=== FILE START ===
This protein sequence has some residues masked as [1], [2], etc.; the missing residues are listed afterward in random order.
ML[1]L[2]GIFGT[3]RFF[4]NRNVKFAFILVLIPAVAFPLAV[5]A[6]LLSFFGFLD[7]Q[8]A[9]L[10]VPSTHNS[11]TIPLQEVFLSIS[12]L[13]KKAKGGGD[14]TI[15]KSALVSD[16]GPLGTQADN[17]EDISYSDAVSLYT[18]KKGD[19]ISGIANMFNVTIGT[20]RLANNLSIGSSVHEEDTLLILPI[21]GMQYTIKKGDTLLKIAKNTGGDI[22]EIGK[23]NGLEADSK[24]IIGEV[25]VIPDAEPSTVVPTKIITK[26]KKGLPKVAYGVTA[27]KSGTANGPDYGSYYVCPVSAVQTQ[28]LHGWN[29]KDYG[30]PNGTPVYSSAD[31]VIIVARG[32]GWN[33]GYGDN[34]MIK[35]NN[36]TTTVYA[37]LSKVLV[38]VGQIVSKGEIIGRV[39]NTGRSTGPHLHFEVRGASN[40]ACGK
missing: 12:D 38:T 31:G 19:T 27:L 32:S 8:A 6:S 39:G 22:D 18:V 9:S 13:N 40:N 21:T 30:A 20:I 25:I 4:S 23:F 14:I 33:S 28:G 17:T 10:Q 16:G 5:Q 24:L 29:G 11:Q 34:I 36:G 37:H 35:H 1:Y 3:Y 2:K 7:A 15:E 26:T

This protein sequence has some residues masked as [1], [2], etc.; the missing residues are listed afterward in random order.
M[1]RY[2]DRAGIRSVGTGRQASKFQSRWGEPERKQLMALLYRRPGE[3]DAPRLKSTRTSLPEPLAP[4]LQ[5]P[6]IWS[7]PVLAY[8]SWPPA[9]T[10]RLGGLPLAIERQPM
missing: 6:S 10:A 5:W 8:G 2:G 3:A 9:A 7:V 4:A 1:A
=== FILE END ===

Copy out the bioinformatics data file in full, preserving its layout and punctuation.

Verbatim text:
This protein sequence has some residues masked as [1], [2], etc.; the missing residues are listed afterward in random order.
ML[1]L[2]GIFGT[3]RFF[4]NRNVKFAFILVLIPAVAFPLAV[5]A[6]LLSFFGFLD[7]Q[8]A[9]L[10]VPSTHNS[11]TIPLQEVFLSIS[12]L[13]KKAKGGGD[14]TI[15]KSALVSD[16]GPLGTQADN[17]EDISYSDAVSLYT[18]KKGD[19]ISGIANMFNVTIGT[20]RLANNLSIGSSVHEEDTLLILPI[21]GMQYTIKKGDTLLKIAKNTGGDI[22]EIGK[23]NGLEADSK[24]IIGEV[25]VIPDAEPSTVVPTKIITK[26]KKGLPKVAYGVTA[27]KSGTANGPDYGSYYVCPVSAVQTQ[28]LHGWN[29]KDYG[30]PNGTPVYSSAD[31]VIIVARG[32]GWN[33]GYGDN[34]MIK[35]NN[36]TTTVYA[37]LSKVLV[38]VGQIVSKGEIIGRV[39]NTGRSTGPHLHFEVRGASN[40]ACGK
missing: 12:D 38:T 31:G 19:T 27:L 32:S 8:A 6:S 39:G 22:D 18:V 9:S 13:N 40:N 21:T 30:A 20:I 25:I 4:S 23:F 14:I 33:S 28:G 17:T 10:Q 16:G 5:Q 24:L 29:G 11:Q 34:I 36:G 37:H 35:H 1:Y 3:Y 2:K 7:A 15:E 26:T

This protein sequence has some residues masked as [1], [2], etc.; the missing residues are listed afterward in random order.
M[1]RY[2]DRAGIRSVGTGRQASKFQSRWGEPERKQLMALLYRRPGE[3]DAPRLKSTRTSLPEPLAP[4]LQ[5]P[6]IWS[7]PVLAY[8]SWPPA[9]T[10]RLGGLPLAIERQPM
missing: 6:S 10:A 5:W 8:G 2:G 3:A 9:A 7:V 4:A 1:A